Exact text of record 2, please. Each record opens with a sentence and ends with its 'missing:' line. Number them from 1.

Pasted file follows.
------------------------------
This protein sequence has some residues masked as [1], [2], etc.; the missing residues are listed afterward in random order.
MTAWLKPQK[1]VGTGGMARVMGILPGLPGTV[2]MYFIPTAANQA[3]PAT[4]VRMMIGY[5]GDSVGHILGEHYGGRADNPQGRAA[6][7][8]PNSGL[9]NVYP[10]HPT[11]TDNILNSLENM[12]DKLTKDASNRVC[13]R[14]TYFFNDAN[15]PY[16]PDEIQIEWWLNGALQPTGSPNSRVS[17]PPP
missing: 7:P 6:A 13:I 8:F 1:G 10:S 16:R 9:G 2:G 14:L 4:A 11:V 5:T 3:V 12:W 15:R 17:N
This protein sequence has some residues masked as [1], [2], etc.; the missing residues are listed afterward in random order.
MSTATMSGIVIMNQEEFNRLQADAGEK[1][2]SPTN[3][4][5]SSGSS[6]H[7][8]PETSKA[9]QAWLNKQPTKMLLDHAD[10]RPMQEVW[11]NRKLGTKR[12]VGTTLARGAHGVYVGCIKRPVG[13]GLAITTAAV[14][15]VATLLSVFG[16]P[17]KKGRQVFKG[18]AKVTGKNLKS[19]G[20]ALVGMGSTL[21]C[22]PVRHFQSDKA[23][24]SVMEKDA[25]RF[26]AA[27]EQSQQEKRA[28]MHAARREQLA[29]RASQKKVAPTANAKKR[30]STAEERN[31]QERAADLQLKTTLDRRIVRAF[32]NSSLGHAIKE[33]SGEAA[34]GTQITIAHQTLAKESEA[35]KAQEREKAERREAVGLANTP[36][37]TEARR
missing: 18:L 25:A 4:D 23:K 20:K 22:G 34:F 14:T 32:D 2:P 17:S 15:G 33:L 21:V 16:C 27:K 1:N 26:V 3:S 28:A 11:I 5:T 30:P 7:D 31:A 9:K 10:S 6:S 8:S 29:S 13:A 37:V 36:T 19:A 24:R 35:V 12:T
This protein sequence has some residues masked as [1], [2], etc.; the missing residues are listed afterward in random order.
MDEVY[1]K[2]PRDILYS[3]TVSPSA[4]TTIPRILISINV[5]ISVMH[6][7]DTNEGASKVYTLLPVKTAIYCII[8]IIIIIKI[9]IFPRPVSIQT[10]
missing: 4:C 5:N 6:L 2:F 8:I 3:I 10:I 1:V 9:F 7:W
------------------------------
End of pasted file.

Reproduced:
This protein sequence has some residues masked as [1], [2], etc.; the missing residues are listed afterward in random order.
MSTATMSGIVIMNQEEFNRLQADAGEK[1][2]SPTN[3][4][5]SSGSS[6]H[7][8]PETSKA[9]QAWLNKQPTKMLLDHAD[10]RPMQEVW[11]NRKLGTKR[12]VGTTLARGAHGVYVGCIKRPVG[13]GLAITTAAV[14][15]VATLLSVFG[16]P[17]KKGRQVFKG[18]AKVTGKNLKS[19]G[20]ALVGMGSTL[21]C[22]PVRHFQSDKA[23][24]SVMEKDA[25]RF[26]AA[27]EQSQQEKRA[28]MHAARREQLA[29]RASQKKVAPTANAKKR[30]STAEERN[31]QERAADLQLKTTLDRRIVRAF[32]NSSLGHAIKE[33]SGEAA[34]GTQITIAHQTLAKESEA[35]KAQEREKAERREAVGLANTP[36][37]TEARR
missing: 18:L 25:A 4:D 23:K 20:K 22:G 34:F 14:T 32:D 2:P 17:S 15:G 33:L 21:V 16:C 27:K 1:N 26:V 3:S 28:A 11:I 5:T 30:P 7:D 31:A 9:K 10:S 6:S 8:S 29:S 13:A 37:V 36:T 19:A 24:R 35:V 12:T